First in a series of articles that address the importance of unions and what, in particular, your union, the Part-Time Faculty Association, has accomplished for part-timers at Allan Hancock College.
Union bashing has been a staple of right-wing talk radio and the Fox News crowd for a whole generation now, and is at least partially responsible for the steady decline of organized labor since the 1970s. This has coincided with the decline of the middle class and the unconscionable concentration of wealth at the very top of the income pyramid. A revitalized union movement is our best hope to rebuild the middle class and bring those who have been pushed down into poverty up to a living wage. We who believe in the union movement must find a way to counteract all the mountains of anti-union propaganda that is circulating out there. To someone who doesn’t know any different, the claims that unions hold down wages, destroy jobs, and are a general drag on the economy might seem plausible.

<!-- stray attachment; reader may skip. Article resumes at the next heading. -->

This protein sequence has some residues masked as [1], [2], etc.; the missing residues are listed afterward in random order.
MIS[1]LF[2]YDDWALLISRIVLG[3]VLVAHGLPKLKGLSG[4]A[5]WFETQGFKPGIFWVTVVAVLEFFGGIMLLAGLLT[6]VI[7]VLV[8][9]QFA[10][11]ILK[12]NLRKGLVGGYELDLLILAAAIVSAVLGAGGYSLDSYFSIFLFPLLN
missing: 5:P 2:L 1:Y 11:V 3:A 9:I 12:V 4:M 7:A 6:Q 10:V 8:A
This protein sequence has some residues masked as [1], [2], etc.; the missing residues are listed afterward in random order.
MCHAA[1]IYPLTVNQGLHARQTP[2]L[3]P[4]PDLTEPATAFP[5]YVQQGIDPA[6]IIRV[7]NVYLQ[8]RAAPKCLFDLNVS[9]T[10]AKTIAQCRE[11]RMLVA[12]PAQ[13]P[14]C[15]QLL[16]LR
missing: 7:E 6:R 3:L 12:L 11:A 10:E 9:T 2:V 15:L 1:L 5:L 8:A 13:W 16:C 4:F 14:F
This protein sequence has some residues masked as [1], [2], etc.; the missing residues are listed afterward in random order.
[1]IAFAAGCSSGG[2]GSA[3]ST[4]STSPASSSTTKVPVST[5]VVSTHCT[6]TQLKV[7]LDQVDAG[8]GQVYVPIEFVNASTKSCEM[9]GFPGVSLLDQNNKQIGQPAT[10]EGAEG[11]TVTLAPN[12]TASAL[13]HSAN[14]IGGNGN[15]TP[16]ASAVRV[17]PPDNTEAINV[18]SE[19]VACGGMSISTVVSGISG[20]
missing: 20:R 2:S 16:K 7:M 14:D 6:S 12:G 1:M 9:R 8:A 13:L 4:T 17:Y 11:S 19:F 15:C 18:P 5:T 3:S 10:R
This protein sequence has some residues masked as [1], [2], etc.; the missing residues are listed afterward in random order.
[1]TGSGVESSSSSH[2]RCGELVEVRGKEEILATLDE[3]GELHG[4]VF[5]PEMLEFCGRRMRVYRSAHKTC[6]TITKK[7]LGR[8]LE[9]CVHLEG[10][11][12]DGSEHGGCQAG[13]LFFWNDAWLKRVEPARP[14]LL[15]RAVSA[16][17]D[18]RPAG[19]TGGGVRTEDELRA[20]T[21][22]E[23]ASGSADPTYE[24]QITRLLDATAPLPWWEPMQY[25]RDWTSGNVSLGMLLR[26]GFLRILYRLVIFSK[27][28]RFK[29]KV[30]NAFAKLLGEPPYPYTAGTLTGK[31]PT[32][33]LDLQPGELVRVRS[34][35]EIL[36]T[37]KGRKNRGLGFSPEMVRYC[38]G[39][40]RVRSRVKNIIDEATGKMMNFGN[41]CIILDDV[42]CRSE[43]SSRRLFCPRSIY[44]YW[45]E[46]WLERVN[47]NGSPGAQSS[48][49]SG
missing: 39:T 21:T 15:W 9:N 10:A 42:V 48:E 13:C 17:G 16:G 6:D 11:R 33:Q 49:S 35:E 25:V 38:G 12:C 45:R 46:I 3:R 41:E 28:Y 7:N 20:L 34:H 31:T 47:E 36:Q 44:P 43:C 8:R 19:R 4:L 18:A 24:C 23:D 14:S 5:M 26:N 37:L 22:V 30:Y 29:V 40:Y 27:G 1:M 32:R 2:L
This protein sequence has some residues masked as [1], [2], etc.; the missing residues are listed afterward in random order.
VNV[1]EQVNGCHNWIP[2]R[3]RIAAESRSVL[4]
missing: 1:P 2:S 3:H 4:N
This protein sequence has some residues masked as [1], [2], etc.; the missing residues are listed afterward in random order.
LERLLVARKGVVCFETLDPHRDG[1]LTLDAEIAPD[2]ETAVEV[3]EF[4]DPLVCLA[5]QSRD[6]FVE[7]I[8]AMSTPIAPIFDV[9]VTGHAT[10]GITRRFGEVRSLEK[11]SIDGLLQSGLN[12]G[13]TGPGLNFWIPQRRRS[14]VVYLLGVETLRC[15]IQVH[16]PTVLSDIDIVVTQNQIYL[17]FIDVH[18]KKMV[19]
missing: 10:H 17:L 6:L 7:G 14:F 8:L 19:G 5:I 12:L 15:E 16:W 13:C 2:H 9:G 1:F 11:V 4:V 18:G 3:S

It is an undeniable fact that unionized workers in the United States earn more than non-unionized ones. It is an undeniable fact that unionized workers receive more benefits, have better working conditions, and have more rights than non-unionized employees. But in order to revitalize the labor movement, those of us who know the truth have got to reach out to those who may have a negative impression of what unions are all about, and inform them of all the good unions do.
In order to do this, we are starting a new feature in our website called “Union Yes!” Unions are about basic human rights and human dignity. Unions are about justice. Unions are about the right of every woman and man to earn a living wage, to have health care, and to have a measure of security in their working life.
This includes the right to be paid for the work you’ve done, and be paid on time, not when the employer finds it convenient. This is what our first “Union Yes!” story is about.
Back in 2005, (if memory serves) payday at Allan Hancock College for part-time faculty was on the 10th of each month. Checks were mailed to the people in our bargaining unit (direct deposit did not exist for us yet). So assuming nothing went wrong, like the mail person putting your check in someone else’s mailbox, or the mail not going out until late in the day, or someone forgetting to put the checks in the mailbag, most of us received our checks on the 11th of each month.